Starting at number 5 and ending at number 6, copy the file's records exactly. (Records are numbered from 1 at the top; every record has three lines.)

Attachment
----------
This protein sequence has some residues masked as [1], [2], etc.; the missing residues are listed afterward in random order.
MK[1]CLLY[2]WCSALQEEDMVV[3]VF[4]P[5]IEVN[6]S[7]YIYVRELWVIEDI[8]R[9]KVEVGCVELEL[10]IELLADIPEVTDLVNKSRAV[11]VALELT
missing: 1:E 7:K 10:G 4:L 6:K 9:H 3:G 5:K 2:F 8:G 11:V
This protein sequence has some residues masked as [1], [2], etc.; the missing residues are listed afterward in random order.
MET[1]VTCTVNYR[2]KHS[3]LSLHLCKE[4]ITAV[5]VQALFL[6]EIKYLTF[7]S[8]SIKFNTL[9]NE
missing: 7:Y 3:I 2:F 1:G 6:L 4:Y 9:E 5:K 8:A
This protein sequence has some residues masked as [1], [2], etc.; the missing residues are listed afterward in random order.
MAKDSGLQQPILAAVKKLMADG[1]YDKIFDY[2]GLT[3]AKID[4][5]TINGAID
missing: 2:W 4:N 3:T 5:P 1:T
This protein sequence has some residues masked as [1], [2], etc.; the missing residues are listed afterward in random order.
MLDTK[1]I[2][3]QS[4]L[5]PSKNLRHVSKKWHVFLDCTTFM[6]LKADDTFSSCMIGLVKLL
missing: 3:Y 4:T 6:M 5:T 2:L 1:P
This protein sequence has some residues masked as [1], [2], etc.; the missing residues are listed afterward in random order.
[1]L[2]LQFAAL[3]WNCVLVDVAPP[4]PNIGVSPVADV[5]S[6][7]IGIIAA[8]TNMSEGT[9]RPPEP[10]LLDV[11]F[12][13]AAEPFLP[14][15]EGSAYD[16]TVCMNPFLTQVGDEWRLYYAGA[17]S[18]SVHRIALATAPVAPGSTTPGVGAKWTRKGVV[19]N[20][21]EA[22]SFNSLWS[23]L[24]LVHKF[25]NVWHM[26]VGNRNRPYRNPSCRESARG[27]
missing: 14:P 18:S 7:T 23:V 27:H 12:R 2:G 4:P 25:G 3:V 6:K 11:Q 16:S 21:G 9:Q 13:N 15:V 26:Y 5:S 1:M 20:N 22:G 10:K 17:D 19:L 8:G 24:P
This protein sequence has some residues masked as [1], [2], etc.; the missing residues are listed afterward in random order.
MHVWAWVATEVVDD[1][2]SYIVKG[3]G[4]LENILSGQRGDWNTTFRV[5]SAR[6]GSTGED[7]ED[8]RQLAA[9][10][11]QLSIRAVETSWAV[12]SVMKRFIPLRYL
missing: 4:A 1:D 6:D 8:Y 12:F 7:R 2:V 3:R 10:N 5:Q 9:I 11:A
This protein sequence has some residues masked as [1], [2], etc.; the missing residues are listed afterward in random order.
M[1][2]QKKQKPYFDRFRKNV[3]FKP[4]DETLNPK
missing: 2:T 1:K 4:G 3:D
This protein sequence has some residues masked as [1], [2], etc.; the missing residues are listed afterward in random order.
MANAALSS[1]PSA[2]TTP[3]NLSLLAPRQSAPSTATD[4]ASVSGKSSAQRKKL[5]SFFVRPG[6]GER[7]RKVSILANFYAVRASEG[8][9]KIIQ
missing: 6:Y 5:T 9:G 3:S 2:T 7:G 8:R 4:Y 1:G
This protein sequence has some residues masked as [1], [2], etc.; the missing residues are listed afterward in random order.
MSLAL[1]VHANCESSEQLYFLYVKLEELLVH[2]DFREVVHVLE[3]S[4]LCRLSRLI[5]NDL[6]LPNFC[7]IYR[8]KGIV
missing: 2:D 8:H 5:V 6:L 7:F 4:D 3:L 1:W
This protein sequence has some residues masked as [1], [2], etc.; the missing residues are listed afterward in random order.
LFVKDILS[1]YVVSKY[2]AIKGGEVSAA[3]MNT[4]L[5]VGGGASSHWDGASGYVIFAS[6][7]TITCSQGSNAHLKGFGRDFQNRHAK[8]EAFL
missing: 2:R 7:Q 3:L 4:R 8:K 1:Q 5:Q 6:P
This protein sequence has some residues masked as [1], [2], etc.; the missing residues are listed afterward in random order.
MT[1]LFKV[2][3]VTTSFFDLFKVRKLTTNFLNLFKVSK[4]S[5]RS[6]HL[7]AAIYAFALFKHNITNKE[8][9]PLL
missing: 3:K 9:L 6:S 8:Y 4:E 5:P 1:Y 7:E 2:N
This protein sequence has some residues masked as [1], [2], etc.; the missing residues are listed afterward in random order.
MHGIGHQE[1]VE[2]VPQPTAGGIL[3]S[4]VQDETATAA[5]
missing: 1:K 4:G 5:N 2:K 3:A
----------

This protein sequence has some residues masked as [1], [2], etc.; the missing residues are listed afterward in random order.
[1]L[2]LQFAAL[3]WNCVLVDVAPP[4]PNIGVSPVADV[5]S[6][7]IGIIAA[8]TNMSEGT[9]RPPEP[10]LLDV[11]F[12][13]AAEPFLP[14][15]EGSAYD[16]TVCMNPFLTQVGDEWRLYYAGA[17]S[18]SVHRIALATAPVAPGSTTPGVGAKWTRKGVV[19]N[20][21]EA[22]SFNSLWS[23]L[24]LVHKF[25]NVWHM[26]VGNRNRPYRNPSCRESARG[27]
missing: 14:P 18:S 7:T 23:V 27:H 12:R 2:G 4:P 25:G 3:V 6:K 11:Q 16:S 21:G 9:Q 13:N 15:V 26:Y 5:S 1:M 20:N 22:G 10:K 17:D 19:L 8:G 24:P
This protein sequence has some residues masked as [1], [2], etc.; the missing residues are listed afterward in random order.
MHVWAWVATEVVDD[1][2]SYIVKG[3]G[4]LENILSGQRGDWNTTFRV[5]SAR[6]GSTGED[7]ED[8]RQLAA[9][10][11]QLSIRAVETSWAV[12]SVMKRFIPLRYL
missing: 4:A 1:D 6:D 8:Y 12:F 7:R 2:V 3:R 10:N 5:Q 9:I 11:A